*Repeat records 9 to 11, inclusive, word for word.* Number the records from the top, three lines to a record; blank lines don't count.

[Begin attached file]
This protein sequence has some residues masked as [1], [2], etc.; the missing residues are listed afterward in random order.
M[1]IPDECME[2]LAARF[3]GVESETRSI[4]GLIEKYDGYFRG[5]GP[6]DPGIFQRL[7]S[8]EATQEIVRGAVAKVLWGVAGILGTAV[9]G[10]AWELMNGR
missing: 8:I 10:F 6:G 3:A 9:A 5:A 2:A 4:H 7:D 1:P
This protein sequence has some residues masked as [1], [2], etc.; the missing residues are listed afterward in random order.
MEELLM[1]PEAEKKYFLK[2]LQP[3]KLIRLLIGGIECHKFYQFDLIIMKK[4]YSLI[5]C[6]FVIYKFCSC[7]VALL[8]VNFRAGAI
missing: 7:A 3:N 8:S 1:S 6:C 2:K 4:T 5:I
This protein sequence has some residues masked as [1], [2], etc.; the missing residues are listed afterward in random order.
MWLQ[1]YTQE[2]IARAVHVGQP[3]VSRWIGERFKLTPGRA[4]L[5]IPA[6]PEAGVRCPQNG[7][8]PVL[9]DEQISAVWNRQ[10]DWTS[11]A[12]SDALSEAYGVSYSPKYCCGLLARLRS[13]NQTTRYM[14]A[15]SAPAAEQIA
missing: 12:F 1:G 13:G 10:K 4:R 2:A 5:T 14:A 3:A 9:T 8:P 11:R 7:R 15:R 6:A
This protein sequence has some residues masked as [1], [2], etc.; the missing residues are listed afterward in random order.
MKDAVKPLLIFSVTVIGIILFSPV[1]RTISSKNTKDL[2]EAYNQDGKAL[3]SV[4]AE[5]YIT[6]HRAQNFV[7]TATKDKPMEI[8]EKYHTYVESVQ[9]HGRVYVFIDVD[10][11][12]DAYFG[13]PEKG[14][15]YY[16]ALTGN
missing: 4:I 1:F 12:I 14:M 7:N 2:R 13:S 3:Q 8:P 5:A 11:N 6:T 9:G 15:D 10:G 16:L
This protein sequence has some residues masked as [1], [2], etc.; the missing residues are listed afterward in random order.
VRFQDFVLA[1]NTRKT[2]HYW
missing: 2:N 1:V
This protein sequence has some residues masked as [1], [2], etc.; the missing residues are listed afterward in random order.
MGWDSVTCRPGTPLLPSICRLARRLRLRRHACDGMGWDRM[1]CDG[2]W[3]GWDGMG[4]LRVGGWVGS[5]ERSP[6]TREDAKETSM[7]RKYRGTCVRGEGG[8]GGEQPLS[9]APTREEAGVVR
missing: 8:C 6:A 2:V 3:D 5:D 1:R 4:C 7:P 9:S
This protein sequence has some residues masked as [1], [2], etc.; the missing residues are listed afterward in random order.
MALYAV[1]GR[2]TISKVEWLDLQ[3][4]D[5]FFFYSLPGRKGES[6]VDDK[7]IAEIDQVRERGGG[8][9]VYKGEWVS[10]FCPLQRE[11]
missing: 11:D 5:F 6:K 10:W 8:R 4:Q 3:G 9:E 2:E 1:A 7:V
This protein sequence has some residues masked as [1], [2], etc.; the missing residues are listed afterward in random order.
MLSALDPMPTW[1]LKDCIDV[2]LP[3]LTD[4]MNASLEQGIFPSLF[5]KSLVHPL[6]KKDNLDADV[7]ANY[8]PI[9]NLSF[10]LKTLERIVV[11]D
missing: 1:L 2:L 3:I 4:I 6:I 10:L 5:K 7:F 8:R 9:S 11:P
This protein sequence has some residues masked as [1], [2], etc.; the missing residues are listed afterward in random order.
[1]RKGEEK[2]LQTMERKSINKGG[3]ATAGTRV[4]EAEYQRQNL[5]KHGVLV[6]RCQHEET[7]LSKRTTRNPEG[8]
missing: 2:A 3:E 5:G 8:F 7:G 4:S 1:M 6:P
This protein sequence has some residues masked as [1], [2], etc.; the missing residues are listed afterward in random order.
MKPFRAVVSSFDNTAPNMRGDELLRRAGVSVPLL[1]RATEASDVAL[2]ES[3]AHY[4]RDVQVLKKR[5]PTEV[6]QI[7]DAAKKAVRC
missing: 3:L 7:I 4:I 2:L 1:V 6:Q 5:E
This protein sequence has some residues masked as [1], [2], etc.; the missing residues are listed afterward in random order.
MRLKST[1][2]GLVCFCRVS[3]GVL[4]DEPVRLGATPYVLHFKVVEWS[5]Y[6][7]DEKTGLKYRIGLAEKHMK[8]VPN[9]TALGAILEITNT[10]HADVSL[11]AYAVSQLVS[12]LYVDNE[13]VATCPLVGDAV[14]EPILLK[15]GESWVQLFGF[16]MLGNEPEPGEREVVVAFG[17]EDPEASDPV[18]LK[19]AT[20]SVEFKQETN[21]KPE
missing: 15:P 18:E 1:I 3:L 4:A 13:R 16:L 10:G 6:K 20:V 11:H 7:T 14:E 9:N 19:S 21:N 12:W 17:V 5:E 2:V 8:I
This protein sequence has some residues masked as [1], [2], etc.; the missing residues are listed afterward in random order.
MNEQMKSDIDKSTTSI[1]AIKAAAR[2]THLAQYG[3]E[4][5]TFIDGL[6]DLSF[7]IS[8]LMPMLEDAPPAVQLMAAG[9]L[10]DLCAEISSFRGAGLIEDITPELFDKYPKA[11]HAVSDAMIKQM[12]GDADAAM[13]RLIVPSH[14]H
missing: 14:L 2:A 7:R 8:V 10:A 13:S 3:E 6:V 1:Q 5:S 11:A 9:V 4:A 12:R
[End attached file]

This protein sequence has some residues masked as [1], [2], etc.; the missing residues are listed afterward in random order.
[1]RKGEEK[2]LQTMERKSINKGG[3]ATAGTRV[4]EAEYQRQNL[5]KHGVLV[6]RCQHEET[7]LSKRTTRNPEG[8]
missing: 2:A 3:E 5:G 8:F 7:G 4:S 1:M 6:P
This protein sequence has some residues masked as [1], [2], etc.; the missing residues are listed afterward in random order.
MKPFRAVVSSFDNTAPNMRGDELLRRAGVSVPLL[1]RATEASDVAL[2]ES[3]AHY[4]RDVQVLKKR[5]PTEV[6]QI[7]DAAKKAVRC
missing: 3:L 7:I 4:I 2:L 1:V 6:Q 5:E
This protein sequence has some residues masked as [1], [2], etc.; the missing residues are listed afterward in random order.
MRLKST[1][2]GLVCFCRVS[3]GVL[4]DEPVRLGATPYVLHFKVVEWS[5]Y[6][7]DEKTGLKYRIGLAEKHMK[8]VPN[9]TALGAILEITNT[10]HADVSL[11]AYAVSQLVS[12]LYVDNE[13]VATCPLVGDAV[14]EPILLK[15]GESWVQLFGF[16]MLGNEPEPGEREVVVAFG[17]EDPEASDPV[18]LK[19]AT[20]SVEFKQETN[21]KPE
missing: 15:P 18:E 1:I 3:L 4:A 13:R 16:L 10:G 6:K 20:V 11:H 7:T 14:E 9:N 19:S 21:N 12:W 17:V 5:E 2:V 8:I